• Amer is almost all sound-effects and no dialogue. In the middle section a beam of light is aimed at the protagonist via a motorcycle's mirror. Of course this is represented by sustained ringing to have an aural counterpart with the visual.
  • In Forbidden Love: The Unashamed Stories of Lesbian Lives, the heart-shaped locket given to Laura from Meg does this, complete with cartoonish special effects.

  • Referenced in a number of Discworld books, including Moving Pictures.
  • The 2013 audiobook version of Charlie and the Chocolate Factory includes sound effects, and when Charlie discovers the last Golden Ticket, a dramatic shing sound follows the phrase "there came a brilliant flash of gold."

    Live-Action TV 
  • This was Lyle Waggoner's trademark, especially on The Carol Burnett Show and Wonder Woman.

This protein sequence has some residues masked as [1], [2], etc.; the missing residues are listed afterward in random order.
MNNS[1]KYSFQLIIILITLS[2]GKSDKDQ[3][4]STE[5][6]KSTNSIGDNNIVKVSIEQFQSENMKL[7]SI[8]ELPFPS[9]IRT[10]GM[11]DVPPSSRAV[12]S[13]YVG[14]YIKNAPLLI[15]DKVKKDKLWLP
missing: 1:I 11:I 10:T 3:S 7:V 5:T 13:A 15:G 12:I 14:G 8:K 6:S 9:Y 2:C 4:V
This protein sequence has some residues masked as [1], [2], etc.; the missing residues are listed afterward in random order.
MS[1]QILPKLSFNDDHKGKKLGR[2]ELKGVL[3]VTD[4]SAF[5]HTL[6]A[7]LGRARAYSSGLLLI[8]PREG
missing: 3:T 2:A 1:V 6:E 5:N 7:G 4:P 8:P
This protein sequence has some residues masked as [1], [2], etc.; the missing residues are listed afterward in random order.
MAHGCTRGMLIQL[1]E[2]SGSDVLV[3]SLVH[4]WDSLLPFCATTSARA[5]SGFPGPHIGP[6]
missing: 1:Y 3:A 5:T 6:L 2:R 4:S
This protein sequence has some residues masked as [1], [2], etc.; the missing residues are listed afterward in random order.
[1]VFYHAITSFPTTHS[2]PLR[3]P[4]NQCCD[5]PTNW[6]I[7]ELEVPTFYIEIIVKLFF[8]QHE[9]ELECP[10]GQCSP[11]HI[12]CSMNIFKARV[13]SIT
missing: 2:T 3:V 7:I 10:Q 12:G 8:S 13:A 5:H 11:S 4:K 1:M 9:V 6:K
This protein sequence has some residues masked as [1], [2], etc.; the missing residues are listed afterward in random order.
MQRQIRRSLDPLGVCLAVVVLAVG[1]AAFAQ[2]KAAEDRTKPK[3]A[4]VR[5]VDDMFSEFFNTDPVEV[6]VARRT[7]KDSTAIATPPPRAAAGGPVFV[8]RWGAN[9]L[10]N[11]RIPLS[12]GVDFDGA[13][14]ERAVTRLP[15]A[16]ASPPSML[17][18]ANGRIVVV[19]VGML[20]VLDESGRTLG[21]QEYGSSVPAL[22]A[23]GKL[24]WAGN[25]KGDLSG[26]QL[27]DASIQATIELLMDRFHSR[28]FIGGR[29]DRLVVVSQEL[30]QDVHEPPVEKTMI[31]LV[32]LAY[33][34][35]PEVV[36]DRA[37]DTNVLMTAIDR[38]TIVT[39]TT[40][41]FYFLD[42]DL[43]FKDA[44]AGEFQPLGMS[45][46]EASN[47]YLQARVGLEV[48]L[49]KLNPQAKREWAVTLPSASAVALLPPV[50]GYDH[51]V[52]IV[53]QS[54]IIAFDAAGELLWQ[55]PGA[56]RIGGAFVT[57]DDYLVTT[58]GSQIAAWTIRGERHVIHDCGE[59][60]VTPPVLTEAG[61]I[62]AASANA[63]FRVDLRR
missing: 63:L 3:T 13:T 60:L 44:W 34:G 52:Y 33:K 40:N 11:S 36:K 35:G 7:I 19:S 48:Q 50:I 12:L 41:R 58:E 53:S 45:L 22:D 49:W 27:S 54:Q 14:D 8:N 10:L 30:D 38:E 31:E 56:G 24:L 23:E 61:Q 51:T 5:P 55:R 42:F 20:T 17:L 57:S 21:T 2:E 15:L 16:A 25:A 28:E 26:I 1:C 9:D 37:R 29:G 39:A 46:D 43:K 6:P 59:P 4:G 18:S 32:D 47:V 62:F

• Wonder Woman: Speaking of Wonder Woman, her transformation sequence added this effect due to being cheaper and easier to create than the previously used slow motion fade spin.
  • The sunstones in the Dinotopia films.
  • Played for a Running Gag on the Canadian sketch comedy series Royal Canadian Air Farce, referencing the very obviously bleached-white smile of then-Canadian Alliance party leader Stockwell Day. Every skit featuring Day would include at least one close-up shot of him showing off his Twinkle Smile, with the requisite "ting!" sound effect.
  • Doctor Who:
    • Max Capricorn's gold tooth does this in "Voyage of the Damned", prompting the Doctor to deliver the bemused line "It really does that?"
    • Played straight in the episode "The Time of Angels," in which the beams of the flashlights torches make noise as they're swept around.
  • On an episode of America's Funniest Home Videos hosted by Tom Beregron, Tom mentions how lucky the channel was to pick him as a host, and produces a Twinkle Smile
  • Mr. Bean has two occurrences. The first was the American Express Card in "The Return of Mr. Bean" and the second was the engagement ring in "Merry Christmas Mr. Bean".
  • During the first few seasons of the US version of MasterChef, pretty much any time the MasterChef Trophy is shown on-screen.